42. Schumann resonances

A waveguide is a structure that restricts the motion of waves, disallowing propagation in certain directions, and thus concentrating the energy of the wave to propagate in specific other directions. An example of a waveguide is an optical fibre, which is basically a long, thin string of flexible glass or transparent polymer. Light entering one end is channelled along the fibre, unable to escape from the sides, and emerges at almost the same brightness from the far end.

Normally light and other electromagnetic waves, as well as other waves such as sound, spread out in three dimensions. As the energy spreads out to cover more space, conservation of energy causes the wave amplitude to fall off according to the inverse square law: wave amplitude falls as the reciprocal of the square of the distance from the source.

With a waveguide, propagation of the wave can be restricted to a single dimension so the energy doesn’t spread out, resulting in all of the energy being transmitted to the far end (minus a small fraction that may be absorbed or otherwise lost along the way). Sound waves, for example, can be guided by simple hollow tubes, the sound preferring to propagate along the interior air channel than penetrate the tube walls. This is the principle behind medical stethoscopes and old fashioned speaking tube systems.

Another type of waveguide is a transmission line, which is a pair of electrical cables used to transmit alternating current (AC) electrical power. The cables can simply be parallel wires in close proximity, or a coaxial cable, in which an insulated wire runs down the core of tubular conductor. Domestic AC power has a frequency of 50 to 60 hertz, which is low compared to the kilohertz range of radio frequencies. Transmission lines can carry electromagnetic waves up to frequencies of around 30 kHz. Above this, paired wires start to radiate radio waves, so they become inefficient and a different type of waveguide is used.

Radio waveguides are commonly hollow metal tubes. Radio waves travel along the tube, and the conductive metal prevents the waves from leaking to the outside. Such waveguides are used to transmit radio power in radar systems and microwaves in microwave ovens. Anywhere there is a cavity bounded by regions that waves cannot pass through, a waveguide effect can be generated.

A microwave waveguide

A microwave waveguide, which is essentially a hollow metal tube, but precisely machined to optimal dimensions and with high precision connector joints. (Creative Commons Attribution 2.0 image by Oak Ridge National Laboratory, from Flickr.)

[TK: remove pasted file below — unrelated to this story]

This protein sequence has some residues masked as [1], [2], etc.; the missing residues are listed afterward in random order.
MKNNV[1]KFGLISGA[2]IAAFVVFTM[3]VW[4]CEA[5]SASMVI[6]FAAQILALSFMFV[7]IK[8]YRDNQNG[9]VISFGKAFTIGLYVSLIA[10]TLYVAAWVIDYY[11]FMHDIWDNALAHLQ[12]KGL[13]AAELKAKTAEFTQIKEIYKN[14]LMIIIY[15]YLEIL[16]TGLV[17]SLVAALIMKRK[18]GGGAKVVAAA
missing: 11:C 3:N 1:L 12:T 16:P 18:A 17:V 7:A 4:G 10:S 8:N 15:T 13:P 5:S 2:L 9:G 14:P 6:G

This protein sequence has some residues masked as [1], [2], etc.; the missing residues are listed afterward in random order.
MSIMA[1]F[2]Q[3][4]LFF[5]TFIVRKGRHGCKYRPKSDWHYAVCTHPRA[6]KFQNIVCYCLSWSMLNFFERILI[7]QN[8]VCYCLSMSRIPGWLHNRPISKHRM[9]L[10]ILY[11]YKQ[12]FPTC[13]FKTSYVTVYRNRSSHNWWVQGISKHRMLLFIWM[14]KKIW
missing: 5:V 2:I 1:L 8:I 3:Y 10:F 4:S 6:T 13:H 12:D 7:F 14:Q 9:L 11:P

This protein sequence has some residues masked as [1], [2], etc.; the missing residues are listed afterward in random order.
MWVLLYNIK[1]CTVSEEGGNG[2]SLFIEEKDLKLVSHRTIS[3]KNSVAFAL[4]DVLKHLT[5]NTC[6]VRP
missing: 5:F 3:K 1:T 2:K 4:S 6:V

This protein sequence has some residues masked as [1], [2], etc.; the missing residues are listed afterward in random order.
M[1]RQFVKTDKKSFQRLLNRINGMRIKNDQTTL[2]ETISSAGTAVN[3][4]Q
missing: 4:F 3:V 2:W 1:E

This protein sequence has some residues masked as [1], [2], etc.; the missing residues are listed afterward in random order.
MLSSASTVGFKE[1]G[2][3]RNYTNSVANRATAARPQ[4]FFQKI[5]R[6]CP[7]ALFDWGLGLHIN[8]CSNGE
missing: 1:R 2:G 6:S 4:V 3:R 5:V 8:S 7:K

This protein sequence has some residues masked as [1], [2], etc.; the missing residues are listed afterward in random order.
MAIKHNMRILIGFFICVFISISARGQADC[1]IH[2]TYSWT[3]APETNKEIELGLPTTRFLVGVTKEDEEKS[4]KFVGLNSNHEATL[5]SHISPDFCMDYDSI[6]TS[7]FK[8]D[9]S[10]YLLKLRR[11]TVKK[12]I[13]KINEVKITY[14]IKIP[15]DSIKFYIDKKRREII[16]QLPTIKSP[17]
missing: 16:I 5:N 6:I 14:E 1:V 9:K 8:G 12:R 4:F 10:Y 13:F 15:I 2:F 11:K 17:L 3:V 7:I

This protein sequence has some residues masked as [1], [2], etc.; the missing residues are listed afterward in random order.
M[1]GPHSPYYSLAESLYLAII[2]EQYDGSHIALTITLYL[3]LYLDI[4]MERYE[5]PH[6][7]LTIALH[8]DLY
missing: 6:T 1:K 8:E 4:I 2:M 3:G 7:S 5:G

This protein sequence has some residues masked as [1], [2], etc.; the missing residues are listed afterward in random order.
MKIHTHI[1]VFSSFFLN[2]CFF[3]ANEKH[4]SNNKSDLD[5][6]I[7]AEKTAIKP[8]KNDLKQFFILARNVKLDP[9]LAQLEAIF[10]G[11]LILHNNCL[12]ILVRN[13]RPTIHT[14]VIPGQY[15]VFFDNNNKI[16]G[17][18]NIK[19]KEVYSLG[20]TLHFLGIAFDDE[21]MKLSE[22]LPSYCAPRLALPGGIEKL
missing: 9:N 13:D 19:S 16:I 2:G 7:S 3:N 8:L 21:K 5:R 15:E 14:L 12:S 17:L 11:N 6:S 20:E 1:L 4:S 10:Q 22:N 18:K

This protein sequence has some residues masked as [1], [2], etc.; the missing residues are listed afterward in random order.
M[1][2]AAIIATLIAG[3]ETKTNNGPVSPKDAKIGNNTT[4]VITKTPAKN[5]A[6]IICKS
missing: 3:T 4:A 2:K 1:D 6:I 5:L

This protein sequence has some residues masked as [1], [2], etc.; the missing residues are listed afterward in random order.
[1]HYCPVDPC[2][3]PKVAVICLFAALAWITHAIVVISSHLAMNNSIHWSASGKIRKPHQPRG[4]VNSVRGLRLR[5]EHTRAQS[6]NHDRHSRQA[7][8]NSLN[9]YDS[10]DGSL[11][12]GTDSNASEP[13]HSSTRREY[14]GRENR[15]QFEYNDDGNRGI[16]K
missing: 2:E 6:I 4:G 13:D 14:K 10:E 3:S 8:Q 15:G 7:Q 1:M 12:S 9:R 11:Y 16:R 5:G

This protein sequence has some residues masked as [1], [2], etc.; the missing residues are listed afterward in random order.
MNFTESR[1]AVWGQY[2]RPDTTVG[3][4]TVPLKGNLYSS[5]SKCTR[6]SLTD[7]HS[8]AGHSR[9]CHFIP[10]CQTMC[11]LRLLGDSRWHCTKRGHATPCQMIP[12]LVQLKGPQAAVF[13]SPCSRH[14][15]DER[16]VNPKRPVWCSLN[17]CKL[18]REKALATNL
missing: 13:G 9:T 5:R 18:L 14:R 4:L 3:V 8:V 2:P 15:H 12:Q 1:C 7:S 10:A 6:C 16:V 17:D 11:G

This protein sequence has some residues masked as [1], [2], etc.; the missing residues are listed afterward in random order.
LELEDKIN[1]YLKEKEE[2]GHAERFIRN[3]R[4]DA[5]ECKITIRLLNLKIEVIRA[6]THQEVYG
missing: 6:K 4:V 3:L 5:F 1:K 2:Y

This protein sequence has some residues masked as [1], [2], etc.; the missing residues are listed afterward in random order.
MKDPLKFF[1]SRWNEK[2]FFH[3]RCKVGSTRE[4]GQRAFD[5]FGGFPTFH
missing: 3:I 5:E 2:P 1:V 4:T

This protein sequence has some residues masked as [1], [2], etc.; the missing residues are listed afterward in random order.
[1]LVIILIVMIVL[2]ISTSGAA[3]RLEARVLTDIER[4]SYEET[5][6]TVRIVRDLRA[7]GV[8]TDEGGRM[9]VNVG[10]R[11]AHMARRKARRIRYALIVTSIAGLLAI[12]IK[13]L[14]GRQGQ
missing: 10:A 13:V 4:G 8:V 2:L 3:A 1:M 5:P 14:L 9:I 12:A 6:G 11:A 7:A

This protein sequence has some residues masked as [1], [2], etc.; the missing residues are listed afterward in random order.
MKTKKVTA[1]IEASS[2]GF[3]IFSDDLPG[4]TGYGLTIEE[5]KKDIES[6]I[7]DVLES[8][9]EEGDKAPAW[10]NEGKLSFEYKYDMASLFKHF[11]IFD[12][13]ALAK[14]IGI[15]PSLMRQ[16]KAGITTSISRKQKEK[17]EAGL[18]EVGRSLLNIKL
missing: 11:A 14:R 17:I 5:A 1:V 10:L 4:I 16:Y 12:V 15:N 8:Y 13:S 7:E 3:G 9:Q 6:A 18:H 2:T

Radio waves travel easily through the Earth’s atmosphere, to and from transmission towers and the various wireless devices we use. However the bulk of the Earth is opaque to radio waves; you generally need a mostly unobstructed line of sight, barring relatively thin obstructions like walls.

But there is another region of the Earth that is opaque to (at least some) radio waves. The ionosphere is the region of the atmosphere in which incoming solar radiation ionises the atmospheric gases (mentioned previously in 31. Earth’s atmosphere). It lies between approximately 60 to 1000 km altitude. Since ionised gas conducts electricity, low frequency radio waves cannot pass through it (higher frequencies oscillate too rapidly for the ionised particles to respond).

Opacity of atmosphere vs wavelength

Opacity of the Earth’s atmosphere as a function of electromagnetic wavelength. Long wavelength (low frequency) radio waves are blocked by the ionosphere (right). Other parts of the electromagnetic spectrum are blocked by other aspects of the atmosphere. (Modified from a public domain image by NASA, from Wikimedia Commons.)

Radio waves with wavelengths longer than about 30 metres—or frequencies below about 10 MHz—are thus trapped in the atmosphere between the Earth’s surface and the ionosphere. This forms a waveguide which can carry so-called shortwave radio signals around the world, alternately bouncing off the ionosphere and the Earth’s surface.

There are also natural sources of low frequency radio waves. Lightning flashes in storm systems produce huge discharges of electrical energy, and the sudden release of this energy generates radio waves. If you’ve ever listened to a radio during a thunderstorm you’ll be familiar with the bursts of static caused by strokes of lightning. Lightning generates broadband radio emissions, meaning it covers a wide range of radio frequencies, including the very low frequencies that are guided by the ionospheric waveguide.

Atmospheric scientists measure the amount of lightning around the world by monitoring tiny changes in the Earth’s magnetic field, of the order of picoteslas, caused as these radio waves pass by. The sensitive detectors they use can detect lighting strikes anywhere on the planet. There are a few specific radio frequencies at which the lightning strikes turn out to be especially strong. The following plot shows the intensity of magnetic field fluctuations as a function of radio frequency.